Question: p-value calculation when comparing ratios of means (not means of ratios)
1
wildtype40 wrote:

Hello, I apologize in advance for the dumb question but I am no expert in statistics, my course only covered how to do student's t.test pretty much. I could not find information in different forums on a similar problem specifically. I am not sure what to do in the following situation. Suppose we measure the expression of geneX by RT-qPCR in two different cell lines, each of which is treated with some drug or not treated. They are independent, so it is not the same cells before an after treatment; it is different cells that are either treated or not. Suppose we have 3 biological replicates for each condition, and the following values

Cell line A, no treatment: c(0.9,1,1.1) => mean expression 1 +/- 0.1 standard deviation (let's call this A1) Cell line A, treatment: c(9,10,11) => mean expression 10 +/- 1 sd (A2) Cell line B: no treatment: c(2.9,3,3.1) => mean expression 3 +-/ 0.1 sd (B1) Cell line B: treatment: c(290,300,310) => mean expression 300 +-/ 10 sd (B2)

Obviously, the drug causes an increase in both cell lines, but in line A there is a 10-fold increase (A2/A1=10/1) while in line B there is a 100 fold increase (B2/B1=300/3). I want to claim that the effect in B is much stronger.

What statistical test should we use to tell whether the RATIOS (gene expression upon treatment normalized to basal gene expression without treatment) are significantly different i.e. A2/A1 +/- propagated error != B2/B1 +/- error

Thanks in advance

statistics • 600 views
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modified 13 months ago by ejm32440 • written 15 months ago by wildtype40
1
pbpanigrahi180 wrote:

Hi

Since you are interested in asking the question I want to claim that the effect in B is much stronger, your

• Null hypothesis can be: Fold change in cell line A is <= B
• Alternate hypothesis can be: Fold change in cell line A is > B

Now you will do the testing. Since there are 3 replicates, n=3, you will have to go for t-test with 2 degree of freedom (mark that you have less power). Also since before and after are not paired, you should go for unpaired t test.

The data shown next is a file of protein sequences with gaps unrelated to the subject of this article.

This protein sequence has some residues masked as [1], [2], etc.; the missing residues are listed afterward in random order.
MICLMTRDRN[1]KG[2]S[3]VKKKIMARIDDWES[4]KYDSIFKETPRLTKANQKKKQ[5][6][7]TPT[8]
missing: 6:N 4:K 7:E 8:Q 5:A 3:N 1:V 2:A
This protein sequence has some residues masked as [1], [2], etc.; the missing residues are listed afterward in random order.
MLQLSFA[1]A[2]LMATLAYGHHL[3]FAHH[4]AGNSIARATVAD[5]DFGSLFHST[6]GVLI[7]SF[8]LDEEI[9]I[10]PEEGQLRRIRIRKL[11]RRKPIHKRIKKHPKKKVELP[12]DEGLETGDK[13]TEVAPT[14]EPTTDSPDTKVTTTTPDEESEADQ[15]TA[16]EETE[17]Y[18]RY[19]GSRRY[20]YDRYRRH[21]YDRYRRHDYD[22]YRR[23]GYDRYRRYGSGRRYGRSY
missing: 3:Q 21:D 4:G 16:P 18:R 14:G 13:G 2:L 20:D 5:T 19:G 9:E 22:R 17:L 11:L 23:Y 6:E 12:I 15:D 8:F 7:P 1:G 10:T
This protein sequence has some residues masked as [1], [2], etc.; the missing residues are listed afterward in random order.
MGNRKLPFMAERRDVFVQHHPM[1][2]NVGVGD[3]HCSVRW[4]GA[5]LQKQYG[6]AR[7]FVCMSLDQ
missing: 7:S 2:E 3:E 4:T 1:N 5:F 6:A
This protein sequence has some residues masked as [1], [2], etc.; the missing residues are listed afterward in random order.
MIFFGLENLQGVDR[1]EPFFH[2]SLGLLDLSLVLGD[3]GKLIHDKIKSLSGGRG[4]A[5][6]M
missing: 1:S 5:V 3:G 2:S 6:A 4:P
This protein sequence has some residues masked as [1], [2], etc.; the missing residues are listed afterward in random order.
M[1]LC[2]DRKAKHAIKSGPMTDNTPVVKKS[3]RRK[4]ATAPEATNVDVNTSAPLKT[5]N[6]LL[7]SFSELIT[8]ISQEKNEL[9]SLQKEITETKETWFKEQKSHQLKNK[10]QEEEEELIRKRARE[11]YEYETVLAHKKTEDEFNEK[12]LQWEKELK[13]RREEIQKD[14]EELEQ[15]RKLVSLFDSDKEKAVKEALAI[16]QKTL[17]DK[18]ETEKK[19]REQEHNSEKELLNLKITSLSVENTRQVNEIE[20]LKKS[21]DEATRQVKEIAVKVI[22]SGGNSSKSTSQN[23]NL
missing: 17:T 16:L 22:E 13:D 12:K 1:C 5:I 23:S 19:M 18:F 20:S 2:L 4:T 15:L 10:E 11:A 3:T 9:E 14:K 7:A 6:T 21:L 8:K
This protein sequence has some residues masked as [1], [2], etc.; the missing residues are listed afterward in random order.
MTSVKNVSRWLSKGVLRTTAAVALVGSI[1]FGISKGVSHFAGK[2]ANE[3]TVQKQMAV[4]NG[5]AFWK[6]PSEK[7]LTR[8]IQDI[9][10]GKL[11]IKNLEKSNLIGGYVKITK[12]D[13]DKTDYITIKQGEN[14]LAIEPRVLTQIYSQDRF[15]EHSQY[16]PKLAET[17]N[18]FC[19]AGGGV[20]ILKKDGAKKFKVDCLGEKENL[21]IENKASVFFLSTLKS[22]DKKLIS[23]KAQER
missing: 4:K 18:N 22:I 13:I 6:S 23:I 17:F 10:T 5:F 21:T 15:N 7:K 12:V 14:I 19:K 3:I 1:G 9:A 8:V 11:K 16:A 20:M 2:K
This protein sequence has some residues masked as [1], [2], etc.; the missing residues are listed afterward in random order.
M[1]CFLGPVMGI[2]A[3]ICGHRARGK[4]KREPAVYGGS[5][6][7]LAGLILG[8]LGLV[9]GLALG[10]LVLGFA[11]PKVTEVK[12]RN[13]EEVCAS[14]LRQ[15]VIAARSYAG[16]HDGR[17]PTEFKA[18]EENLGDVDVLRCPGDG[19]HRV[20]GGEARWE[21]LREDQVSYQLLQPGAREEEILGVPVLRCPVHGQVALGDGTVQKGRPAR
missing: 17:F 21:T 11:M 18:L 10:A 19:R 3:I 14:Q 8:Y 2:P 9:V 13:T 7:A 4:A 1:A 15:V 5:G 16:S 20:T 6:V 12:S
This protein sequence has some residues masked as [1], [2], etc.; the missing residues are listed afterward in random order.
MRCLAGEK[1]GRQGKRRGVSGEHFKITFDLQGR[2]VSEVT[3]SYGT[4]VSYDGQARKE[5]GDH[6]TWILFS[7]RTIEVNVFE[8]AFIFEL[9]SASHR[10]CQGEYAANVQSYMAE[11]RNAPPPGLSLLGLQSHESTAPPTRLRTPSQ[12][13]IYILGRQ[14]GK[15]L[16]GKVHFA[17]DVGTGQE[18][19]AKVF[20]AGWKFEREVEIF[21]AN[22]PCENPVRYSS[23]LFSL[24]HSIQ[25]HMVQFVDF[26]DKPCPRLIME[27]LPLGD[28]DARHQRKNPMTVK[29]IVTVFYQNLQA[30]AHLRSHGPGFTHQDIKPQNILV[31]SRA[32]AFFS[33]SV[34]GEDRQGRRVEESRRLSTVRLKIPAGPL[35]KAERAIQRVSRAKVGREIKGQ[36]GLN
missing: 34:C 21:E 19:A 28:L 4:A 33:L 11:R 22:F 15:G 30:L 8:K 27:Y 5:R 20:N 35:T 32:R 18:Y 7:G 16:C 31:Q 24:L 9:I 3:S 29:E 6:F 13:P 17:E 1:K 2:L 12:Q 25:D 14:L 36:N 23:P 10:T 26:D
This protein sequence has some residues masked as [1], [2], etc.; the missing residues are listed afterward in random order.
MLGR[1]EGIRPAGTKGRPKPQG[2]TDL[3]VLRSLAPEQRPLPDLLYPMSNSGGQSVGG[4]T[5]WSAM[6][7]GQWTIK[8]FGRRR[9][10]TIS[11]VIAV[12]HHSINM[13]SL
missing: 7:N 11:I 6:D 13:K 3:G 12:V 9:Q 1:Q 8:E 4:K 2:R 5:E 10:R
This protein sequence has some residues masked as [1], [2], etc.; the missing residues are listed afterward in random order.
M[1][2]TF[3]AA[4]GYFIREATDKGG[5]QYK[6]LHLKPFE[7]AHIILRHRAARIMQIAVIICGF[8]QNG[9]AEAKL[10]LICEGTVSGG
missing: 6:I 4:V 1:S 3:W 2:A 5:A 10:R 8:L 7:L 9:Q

Before doing you have to calculate fold change e.g. A1 with A2 and B1 with B2, so you will have 3 fold change values

``````a1 = c(0.9,1,1.1)
a2 = c(9,10,11)
b1 = c(2.9,3,3.1)
b2 = c(290,300,310)

a_diff = a2/a1
b_diff = b2/b1

t.test(a_diff, b_diff, alternative = "greater")
``````

In the example above, there is 10 fold change in every comparison, so t test would give error. Why it will give error, refer this link

Hope this helps

ADD COMMENTlink written 13 months ago by pbpanigrahi180

The problems with this approach is that you are pairing a1 to a2 and b1 to b2, when OP specifically states that before and after treatment are independent samples. Equally valid would be `a_diff <- rev(a1)/a2` and all other permutations

ADD REPLYlink written 13 months ago by ejm32440
1
ejm32440 wrote:

In this case I think the best thing to is make use of linear models, which will allow you to perform contrasts based on the comparisons you care about. Have a look at the limma manual for a bit more information.

``````library(limma)
a1 <-  c(0.9,1,1.1)
a2 <-  c(9,10,11)
b1 <-  c(2.9,3,3.1)
b2 <-  c(290,300,310)

m <- data.frame(a1,a2,b1,b2, stringsAsFactors = F)
m <- reshape2::melt(m)

mm <- model.matrix( ~ 0 + m\$variable)
colnames(mm) <- levels(m\$variable)
res <- lmFit(t(log2(m)), mm) #If your values are already log transformed remove the log2 call

cm <- makeContrasts(A=a2-a1,
B=b2-b1,
Diff = (b2-b1)-(a2-a1), levels = levels(m\$variable))

res2 <- contrasts.fit(res, cm)
res3 <- eBayes(res2)
topTable(res3, coef = 3 ,number = 1)

#              logFC  AveExpr           t      P.Value    adj.P.Val         B
# value   3.32192809 3.281243 27.82837605 6.974347e-10 2.789739e-09 13.450186
``````
ADD COMMENTlink modified 13 months ago • written 13 months ago by ejm32440
0
Chirag Parsania1.5k wrote:

Hi, Here I showed the crude way to calculate the probability from normal distribution using given information. I am not very much familiar with various statistical tests. There must be sophisticated ways to get p-values than what i mentioned here.

``````## generate populations from given information
a1 <- rnorm(n =1000 , mean = 1, 0.1)
a2 <- rnorm(n =1000 , mean = 10, 1)
b1 <- rnorm(n =1000 , mean = 3, 0.1)
b2 <- rnorm(n =1000 , mean = 300, 10)

## get distribution of ratios. You can change number of iterations
n_iter <- 1000
ratios <- sapply(seq(n_iter), function(i){

## select 3 random from each populations

samp_a1  <- mean(sample(a1, 3))
samp_a2  <- mean(sample(a1, 3))
samp_b1  <- mean(sample(b1, 3))
samp_b2 <- mean(sample(b2, 3))

r1 <- sampa2 /sampa1  ## A2/A1

r2 <- sampb2 /sampb1 ## B2/B1

r_ratios <- r2/r1  ## Treatment / WO Treatment

return(r_diff)
})

## distribution of ratios
plot(density(ratios))

## zscore
zscore <-  (1 -  mean(ratios)) / sd(ratios)

## probability of normal dist
pnorm(zscore)
``````
ADD COMMENTlink modified 15 months ago • written 15 months ago by Chirag Parsania1.5k
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